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Perhaps the best way to fight cancer is to prevent it from developing in the first place, and based on newly published research from investigators at the University of Wisconsin-Madison, nanoparticles may be able to make cancer chemoprevention a reality.
Using nanoparticles made of a biocompatible polymer, the investigators were able to encapsulate a molecule isolated from green tea that triggers apoptosis and inhibits angiogenesis, two key biochemical events that could prevent cancer. Hasan Mukhtar, Ph.D., led the team that published its results in the journal Cancer Research.
One of the chief issues in chemoprevention—the use of biologically active molecules to thwart cancer before it gains a foothold in the body—is that any such agents must be exceedingly safe, since it is likely that a person at risk for cancer would need to take the chemopreventive agent on a regular basis for a long time. Because of this requirement, many investigators have been screening naturally occuring molecules for chemopreventive activity. One such molecule, the green tea component epigallocatechin-3-gallate (EGCG), has demonstrated chemopreventive potential in a wide range of in vitro and in vivo studies. However, the body rapidly degrades this compound, limiting its clinical utility.
The Wisconsin team solved this problem using nanoparticles. When the investigators loaded biocompatible polymer nanoparticles with EGCG, they boosted its cancer-preventing activity by more than tenfold. Additional experiments confirmed that this increase resulted from a significantly longer half-life for EGCG in the body. This longer half-life correlated with a reduction in serum prostate-specific antigen levels in animals with implanted human prostate tumors.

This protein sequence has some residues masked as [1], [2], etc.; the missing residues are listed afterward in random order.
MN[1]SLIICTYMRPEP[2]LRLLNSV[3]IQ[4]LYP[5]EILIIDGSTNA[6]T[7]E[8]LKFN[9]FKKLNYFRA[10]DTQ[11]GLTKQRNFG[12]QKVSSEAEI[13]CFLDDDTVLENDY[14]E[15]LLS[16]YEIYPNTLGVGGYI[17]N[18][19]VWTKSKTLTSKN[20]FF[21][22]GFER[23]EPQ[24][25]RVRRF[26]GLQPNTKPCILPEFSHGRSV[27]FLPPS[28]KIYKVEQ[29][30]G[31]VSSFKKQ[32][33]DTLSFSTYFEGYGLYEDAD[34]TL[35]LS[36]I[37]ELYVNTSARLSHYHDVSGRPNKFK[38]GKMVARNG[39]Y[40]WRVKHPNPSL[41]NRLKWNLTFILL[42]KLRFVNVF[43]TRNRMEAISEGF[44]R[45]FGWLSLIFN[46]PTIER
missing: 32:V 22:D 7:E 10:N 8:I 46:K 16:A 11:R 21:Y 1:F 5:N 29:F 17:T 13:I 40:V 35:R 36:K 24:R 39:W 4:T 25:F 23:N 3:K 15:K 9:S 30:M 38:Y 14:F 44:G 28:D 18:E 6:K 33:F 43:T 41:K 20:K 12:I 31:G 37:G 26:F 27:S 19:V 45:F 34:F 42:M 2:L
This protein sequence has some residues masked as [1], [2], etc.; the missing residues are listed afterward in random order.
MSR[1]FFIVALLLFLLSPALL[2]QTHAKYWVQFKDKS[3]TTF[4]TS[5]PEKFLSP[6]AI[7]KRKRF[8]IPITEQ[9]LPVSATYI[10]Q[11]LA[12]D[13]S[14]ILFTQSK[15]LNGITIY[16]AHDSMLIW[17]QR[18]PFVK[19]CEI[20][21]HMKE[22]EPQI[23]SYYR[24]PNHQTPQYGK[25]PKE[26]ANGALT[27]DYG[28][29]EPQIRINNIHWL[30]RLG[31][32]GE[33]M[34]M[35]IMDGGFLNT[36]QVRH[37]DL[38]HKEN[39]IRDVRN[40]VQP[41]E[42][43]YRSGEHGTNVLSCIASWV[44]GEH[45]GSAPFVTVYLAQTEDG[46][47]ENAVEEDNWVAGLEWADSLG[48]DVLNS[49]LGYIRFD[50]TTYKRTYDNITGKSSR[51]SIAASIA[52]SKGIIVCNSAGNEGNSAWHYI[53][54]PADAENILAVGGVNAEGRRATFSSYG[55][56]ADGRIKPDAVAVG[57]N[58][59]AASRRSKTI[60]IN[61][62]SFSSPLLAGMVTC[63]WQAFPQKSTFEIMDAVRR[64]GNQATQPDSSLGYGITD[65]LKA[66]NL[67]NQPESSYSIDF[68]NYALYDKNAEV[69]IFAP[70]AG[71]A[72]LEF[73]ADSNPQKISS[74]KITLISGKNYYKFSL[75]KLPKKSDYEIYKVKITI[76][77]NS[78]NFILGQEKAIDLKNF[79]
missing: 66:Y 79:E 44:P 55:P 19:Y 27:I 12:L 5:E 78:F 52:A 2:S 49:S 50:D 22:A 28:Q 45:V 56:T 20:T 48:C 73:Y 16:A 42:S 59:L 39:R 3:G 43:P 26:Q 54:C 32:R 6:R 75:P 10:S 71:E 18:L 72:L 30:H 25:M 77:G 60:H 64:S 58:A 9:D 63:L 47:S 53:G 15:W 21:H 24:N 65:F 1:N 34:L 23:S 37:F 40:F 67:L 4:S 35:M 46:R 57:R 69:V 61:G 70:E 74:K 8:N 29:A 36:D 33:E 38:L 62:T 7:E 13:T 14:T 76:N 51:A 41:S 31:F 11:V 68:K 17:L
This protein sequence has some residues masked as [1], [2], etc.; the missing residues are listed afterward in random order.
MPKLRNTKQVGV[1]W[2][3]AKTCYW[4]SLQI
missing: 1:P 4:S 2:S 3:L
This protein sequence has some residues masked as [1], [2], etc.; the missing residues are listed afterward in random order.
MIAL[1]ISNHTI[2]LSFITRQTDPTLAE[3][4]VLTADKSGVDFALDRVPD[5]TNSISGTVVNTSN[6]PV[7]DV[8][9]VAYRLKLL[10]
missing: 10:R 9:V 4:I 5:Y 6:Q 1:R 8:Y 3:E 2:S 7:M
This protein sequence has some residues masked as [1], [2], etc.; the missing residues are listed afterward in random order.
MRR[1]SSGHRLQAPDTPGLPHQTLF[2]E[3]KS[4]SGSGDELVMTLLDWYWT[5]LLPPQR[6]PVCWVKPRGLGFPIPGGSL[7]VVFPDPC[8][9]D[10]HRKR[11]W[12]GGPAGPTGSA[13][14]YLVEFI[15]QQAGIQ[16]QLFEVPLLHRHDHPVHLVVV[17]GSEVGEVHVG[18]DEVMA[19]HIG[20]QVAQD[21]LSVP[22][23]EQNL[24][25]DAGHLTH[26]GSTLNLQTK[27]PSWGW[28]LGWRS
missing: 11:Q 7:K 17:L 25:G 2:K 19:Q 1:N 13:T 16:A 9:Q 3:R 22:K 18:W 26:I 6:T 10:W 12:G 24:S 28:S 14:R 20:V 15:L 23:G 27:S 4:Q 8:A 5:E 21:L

This work, which is detailed in the paper "Introducing nanochemoprevention as a novel approach for cancer control: proof of principle with green tea polyphenol epigallocatechin-3-gallate," was supported by the National Cancer Institute. Investigators from the Albany College of Pharmacy in New York also participated in this study. An abstract of this paper is available at the journal's Web site.
View abstract here cancerres.aacrjournals.org/cgi/content/abstract/69/5/1712
About NCI Alliance for Nanotechnology in Cancer
To help meet the goal of reducing the burden of cancer, the National Cancer Institute (NCI), part of the National Institutes of Health, is engaged in efforts to harness the power of nanotechnology to radically change the way we diagnose, treat and prevent cancer.
The NCI Alliance for Nanotechnology in Cancer is a comprehensive, systematized initiative encompassing the public and private sectors, designed to accelerate the application of the best capabilities of nanotechnology to cancer.
Currently, scientists are limited in their ability to turn promising molecular discoveries into benefits for cancer patients. Nanotechnology can provide the technical power and tools that will enable those developing new diagnostics, therapeutics, and preventives to keep pace with today’s explosion in knowledge.
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